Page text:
3. EA is vetting constrained, and I'd guess you would be better than many at vetting (particularly those who aren't currently funders). I'd be curious what you'd come up with if you were to spend time on thi... (read more)

I agree with this!
EA Infrastructure Fund: May–August 2021 grant recommendations

Good points. I think I agree that being able to offer grants in between $1k-$5k seems pretty useful. If they get to be a pain, I imagine there will be ways to lessen the marginal costs. 

Why don't governments seem to mind that companies are explicitly trying to make AGIs?

Sorry if my post made it seem that way, but I don't feel like I've been thinking of it that way. In fact, it's sort of worse if it's not a single actor; many different departments could have done something about this, but none of them seemed to take public action.

I'm not sure how to understand your second sentence exactly. It seems pretty different from your first sentence, from what I can tell?

A multi-actor system is constrained in ways that a group of single actors are not. Individual agencies can't do their own thing publicly, and you can't see what they are doing privately.

For the agencies that do pay attention, they can't publicly respond - and the lack of public monitoring and response by government agencies which can slap new regulations on individual companies or individuals is what separates a liberal state from a dictatorship. If US DOD notices something, they really, really aren't allowed to respond publicly, especially in ways that wo... (read more)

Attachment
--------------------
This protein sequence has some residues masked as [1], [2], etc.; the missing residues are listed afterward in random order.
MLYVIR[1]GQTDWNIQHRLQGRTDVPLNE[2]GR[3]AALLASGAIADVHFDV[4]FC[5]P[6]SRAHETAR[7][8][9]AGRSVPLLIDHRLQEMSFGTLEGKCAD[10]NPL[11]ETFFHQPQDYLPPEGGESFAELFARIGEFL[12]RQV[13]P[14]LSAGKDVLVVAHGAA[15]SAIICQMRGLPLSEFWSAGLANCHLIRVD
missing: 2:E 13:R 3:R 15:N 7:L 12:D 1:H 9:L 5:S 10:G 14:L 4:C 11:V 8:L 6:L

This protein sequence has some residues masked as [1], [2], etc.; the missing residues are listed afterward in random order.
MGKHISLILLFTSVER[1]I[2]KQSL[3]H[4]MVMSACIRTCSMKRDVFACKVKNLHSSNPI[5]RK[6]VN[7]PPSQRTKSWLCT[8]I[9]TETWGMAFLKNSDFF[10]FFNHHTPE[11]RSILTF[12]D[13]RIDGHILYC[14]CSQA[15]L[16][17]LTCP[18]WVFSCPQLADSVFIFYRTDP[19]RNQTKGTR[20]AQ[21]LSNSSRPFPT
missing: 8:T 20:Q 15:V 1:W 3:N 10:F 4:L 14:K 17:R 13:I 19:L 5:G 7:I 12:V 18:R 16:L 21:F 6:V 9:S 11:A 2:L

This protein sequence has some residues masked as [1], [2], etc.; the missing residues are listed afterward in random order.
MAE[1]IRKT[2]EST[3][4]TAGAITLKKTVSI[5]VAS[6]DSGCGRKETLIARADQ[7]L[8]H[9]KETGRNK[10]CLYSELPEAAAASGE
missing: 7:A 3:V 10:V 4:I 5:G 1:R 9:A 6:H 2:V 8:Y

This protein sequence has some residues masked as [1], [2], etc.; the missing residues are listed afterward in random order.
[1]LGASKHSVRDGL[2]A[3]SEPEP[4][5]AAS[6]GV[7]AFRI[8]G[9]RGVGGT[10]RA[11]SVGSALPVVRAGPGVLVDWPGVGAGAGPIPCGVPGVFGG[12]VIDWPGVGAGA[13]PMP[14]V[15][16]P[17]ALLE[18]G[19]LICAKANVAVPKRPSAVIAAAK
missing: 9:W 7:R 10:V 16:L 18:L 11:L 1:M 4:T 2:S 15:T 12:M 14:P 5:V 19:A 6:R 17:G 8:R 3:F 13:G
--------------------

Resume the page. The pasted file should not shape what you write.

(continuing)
Can/should we automate most human decisions, pre-AGI?

I don't know if there's a high-leverage point where a few EAs or even the entire EA community can come in and bring a lot of change.

From my perspective, most decision automation is highly neglected for some reason. I don't know why, but things seem to be moving really slowly right now, especially for the big picture sorts of decisions effective altruists care about. I don't know of any startups trying to help people make career decisions using probability distributions / expected values, for example. (Or most of the other questions I listed in this documen... (read more)

I see. Any guesses on the reason(s)? My initial reaction is these seem hard to automate with today's AI, and a human can do a better job than an AI in 10-30 seconds. So that's all the time you'll be saving in return for inferior work. (Although I'm not an AI person, so I'm happy to be proven wrong.) I'd be keen to know if/how decision automation can increase the likelihood we elect better politicians. I see your point about it not being black-and-white, and perhaps there are narrow "easy" decisions that directly impact very important decisions. I just think it would be better to list them out specifically.
Load More